GearGuru - there are WiFi type SD/SDHC in the market for almost a year. Between my wife and myself, we have fairly inexpensive digital cameras: 2 pocket size (Lumix & Kodak), 1 Fuji Finefix, and 1 Nikon D300. We also have two inexpensive digital video recorder. These gadgets use SD/SDHC cards. In all, we have a dozen of these cards, varying from 9 years to a few months. I have yet to experience ANY failure you described nor any failure at all. Are you, perhaps, a professional photographer working in very rough environment?

0 upvotes
DioCanon
By DioCanon (Dec 8, 2011)

Oh come on!

WE DONT NEED ANOTHER CARD FORMAT!!!

SD is the STANDARD, make it less fragile and will be perfect.

Besides I have Canon, Canon users have already CF and SD (now in almost every model), do we really want a new DSLR with a different format?

NO THANK YOU!

9 upvotes
Colin Stuart
By Colin Stuart (Dec 8, 2011)

The whole "if it isn't broke, don't fix it" thing in technology DOESN'T WORK. You WANT innovation. And if you can greatly increase speed, capacity, and replace both SD and CF... it sounds good to me.

0 upvotes
Zds
By Zds (Dec 8, 2011)

The capacities and speeds of SDs double every year. I do not see the SD spec preventing those.

I mean, with SD cards up to 128GB, I do not _dare_ to put that many eggs into same basket. So the limit is not the card capacities, but how many you want to lose when a card breaks or gets stolen.

Comment edited 1 minute after posting
3 upvotes
DioCanon
By DioCanon (Dec 9, 2011)

Zds
this is a very clever comment,
an aspect that no one ever consider!

2 upvotes
ecube
By ecube (Dec 11, 2011)

In my earlier post, I mentioned having dozens of memory cards. Started with the then huge 528 mb for $49. As the capacity increased coupled with price drop, I bought 2, 3, 8, and 16 gb capacity. I stopped at 16 gb and limit its use to the video camera. I used the 8 gb on the DLSR and the smaller 4 gb on the pocket camera for the same reason Zds stated: Dare not to put many eggs into same (one) basket in case of equipment failure or lost. I also experienced 4 and 8 gb cards to be more cost effective than the huge 16, 32, 64 and 128 gb.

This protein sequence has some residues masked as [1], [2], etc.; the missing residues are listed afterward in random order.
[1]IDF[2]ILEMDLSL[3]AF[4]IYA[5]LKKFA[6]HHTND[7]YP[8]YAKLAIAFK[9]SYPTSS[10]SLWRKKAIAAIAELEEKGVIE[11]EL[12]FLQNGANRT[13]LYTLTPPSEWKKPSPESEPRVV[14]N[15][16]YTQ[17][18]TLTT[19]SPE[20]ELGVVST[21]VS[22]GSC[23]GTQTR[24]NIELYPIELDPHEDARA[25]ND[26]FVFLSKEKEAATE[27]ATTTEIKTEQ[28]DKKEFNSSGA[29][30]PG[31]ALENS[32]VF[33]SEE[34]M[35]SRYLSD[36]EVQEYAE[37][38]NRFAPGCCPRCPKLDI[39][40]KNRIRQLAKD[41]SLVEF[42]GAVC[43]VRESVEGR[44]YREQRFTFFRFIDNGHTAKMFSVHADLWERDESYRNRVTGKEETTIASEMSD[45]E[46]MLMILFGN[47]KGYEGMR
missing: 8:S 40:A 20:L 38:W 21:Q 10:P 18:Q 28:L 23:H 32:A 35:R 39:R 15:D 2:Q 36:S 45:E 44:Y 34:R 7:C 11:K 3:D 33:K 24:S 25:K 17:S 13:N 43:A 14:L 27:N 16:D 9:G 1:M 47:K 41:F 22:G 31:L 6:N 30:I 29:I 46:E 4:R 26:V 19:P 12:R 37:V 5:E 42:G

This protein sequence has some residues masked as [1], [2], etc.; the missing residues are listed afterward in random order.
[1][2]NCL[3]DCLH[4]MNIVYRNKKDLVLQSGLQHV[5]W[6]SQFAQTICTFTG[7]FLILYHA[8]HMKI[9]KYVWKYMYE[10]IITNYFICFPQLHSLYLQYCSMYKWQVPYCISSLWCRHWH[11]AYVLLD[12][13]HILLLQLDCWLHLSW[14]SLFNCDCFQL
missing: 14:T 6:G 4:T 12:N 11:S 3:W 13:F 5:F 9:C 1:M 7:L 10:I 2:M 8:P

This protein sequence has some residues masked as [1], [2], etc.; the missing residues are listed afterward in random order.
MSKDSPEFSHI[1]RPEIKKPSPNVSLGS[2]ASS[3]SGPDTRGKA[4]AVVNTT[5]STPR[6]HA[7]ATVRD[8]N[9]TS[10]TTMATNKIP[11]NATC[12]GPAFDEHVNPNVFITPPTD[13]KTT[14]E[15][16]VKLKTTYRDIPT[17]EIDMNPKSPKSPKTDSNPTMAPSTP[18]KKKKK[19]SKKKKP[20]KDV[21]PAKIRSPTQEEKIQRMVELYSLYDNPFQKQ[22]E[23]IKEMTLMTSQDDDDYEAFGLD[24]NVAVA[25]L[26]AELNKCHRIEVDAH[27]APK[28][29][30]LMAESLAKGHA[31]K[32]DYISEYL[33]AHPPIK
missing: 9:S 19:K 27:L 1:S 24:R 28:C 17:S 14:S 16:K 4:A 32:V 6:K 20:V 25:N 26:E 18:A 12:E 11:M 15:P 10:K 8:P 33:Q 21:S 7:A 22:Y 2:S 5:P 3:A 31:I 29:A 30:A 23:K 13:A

Comment edited 1 minute after posting
0 upvotes
Thanatham Piriyakarnjanakul
By Thanatham Piriyakarnjanakul (Apr 19, 2012)

Screaming Canonian, Screaming and run for your life.

But hey girl, it's not consumer product. ;)

0 upvotes
kff
By kff (Dec 8, 2011)

If I am thinking about usability of new and traditional technlogies then I notice that such wireless technogies have more practical purposes. When I am thinking about internal memory (e.g.in the camera) and its connecting to more types external devices I prefer performance and save energy. I would buy a new camera but why? I am not professional photographer, I want to pay for sameting what I can use about minimal 5 years including accessories ...

We can see similar cases in the evolution of S-Video, DVI, HDMI, Display Port etc. what new interface whose head-piece are thinking about .... (TNT LCD, IPS, LED LCD, 3D etc.) ???

A god example for photography devices can be IBM's technologies such as Power 7, 7+ and 8 and their systems like System i (historical AS400, iSeries) or AMR's, AMD's a NVidia's technologies ...

Comment edited 9 times, last edit 12 minutes after posting
0 upvotes
Oery
By Oery (Dec 8, 2011)

enough with "new" format already.......
why don't concentrate to make excisting form with better performance,
at least adopt a better shell.....

4 upvotes
john
By john (Dec 8, 2011)

i have compac camera, camcorder, DSLR, cell phone, mp3 player, I already own 5 kind of media cards, do we need to add another card? I just wish there are just 1-2 kind of cards, then the world will be more perfect

4 upvotes
wlachan
By wlachan (Dec 8, 2011)

SD is great except the plastic shells are too fragile. CF has pins that can be bent. XQD might just be the perfect balance.

Comment edited 17 seconds after posting
3 upvotes
The Squire
By The Squire (Dec 8, 2011)

Agreed. None of the current card formats are really physically robust. I have had a few SD cards fall apart on me with normal use. And CF cards have pins in the camera - the most fragile part of the card interface is attached to the $1000 device!

So, yes, lets hope this format can take some abuse.

1 upvote
KieranGee
By KieranGee (Dec 8, 2011)

I'm struggling to comprehend what people classify as "normal use" that causes their cards to practically dissolve in their hands.

4 upvotes
spidermoon
By spidermoon (Dec 9, 2011)